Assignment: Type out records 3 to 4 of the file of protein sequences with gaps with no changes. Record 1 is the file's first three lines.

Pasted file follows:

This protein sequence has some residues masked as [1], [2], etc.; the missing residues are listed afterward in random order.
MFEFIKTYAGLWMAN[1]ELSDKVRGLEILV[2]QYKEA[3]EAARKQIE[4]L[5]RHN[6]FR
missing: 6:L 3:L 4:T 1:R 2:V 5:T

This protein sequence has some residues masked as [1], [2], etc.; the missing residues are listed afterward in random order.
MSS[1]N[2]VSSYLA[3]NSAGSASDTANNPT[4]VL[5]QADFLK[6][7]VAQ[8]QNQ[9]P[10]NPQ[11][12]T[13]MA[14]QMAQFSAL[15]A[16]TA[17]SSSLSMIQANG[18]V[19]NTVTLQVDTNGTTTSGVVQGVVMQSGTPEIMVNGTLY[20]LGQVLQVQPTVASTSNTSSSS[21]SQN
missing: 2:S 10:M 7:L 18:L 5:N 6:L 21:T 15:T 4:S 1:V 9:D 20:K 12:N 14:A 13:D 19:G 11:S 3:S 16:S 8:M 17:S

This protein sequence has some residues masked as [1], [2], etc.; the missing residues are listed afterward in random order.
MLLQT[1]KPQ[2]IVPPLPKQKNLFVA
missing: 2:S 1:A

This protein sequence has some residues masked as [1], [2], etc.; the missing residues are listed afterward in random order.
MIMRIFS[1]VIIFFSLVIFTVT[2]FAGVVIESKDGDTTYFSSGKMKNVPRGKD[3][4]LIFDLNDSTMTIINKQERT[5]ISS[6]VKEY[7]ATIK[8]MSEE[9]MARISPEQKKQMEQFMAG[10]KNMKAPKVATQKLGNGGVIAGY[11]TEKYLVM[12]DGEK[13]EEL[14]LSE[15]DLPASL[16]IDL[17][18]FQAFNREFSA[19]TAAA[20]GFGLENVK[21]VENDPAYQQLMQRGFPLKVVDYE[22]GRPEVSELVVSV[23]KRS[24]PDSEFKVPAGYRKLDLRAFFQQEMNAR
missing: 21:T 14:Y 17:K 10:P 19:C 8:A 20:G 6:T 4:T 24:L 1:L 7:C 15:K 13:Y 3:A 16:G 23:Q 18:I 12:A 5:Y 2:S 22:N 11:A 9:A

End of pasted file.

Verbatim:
This protein sequence has some residues masked as [1], [2], etc.; the missing residues are listed afterward in random order.
MLLQT[1]KPQ[2]IVPPLPKQKNLFVA
missing: 2:S 1:A

This protein sequence has some residues masked as [1], [2], etc.; the missing residues are listed afterward in random order.
MIMRIFS[1]VIIFFSLVIFTVT[2]FAGVVIESKDGDTTYFSSGKMKNVPRGKD[3][4]LIFDLNDSTMTIINKQERT[5]ISS[6]VKEY[7]ATIK[8]MSEE[9]MARISPEQKKQMEQFMAG[10]KNMKAPKVATQKLGNGGVIAGY[11]TEKYLVM[12]DGEK[13]EEL[14]LSE[15]DLPASL[16]IDL[17][18]FQAFNREFSA[19]TAAA[20]GFGLENVK[21]VENDPAYQQLMQRGFPLKVVDYE[22]GRPEVSELVVSV[23]KRS[24]PDSEFKVPAGYRKLDLRAFFQQEMNAR
missing: 21:T 14:Y 17:K 10:P 19:C 8:A 20:G 6:T 4:T 24:L 1:L 7:C 15:K 13:Y 3:A 16:G 23:Q 18:I 12:A 5:Y 2:S 22:N 11:A 9:A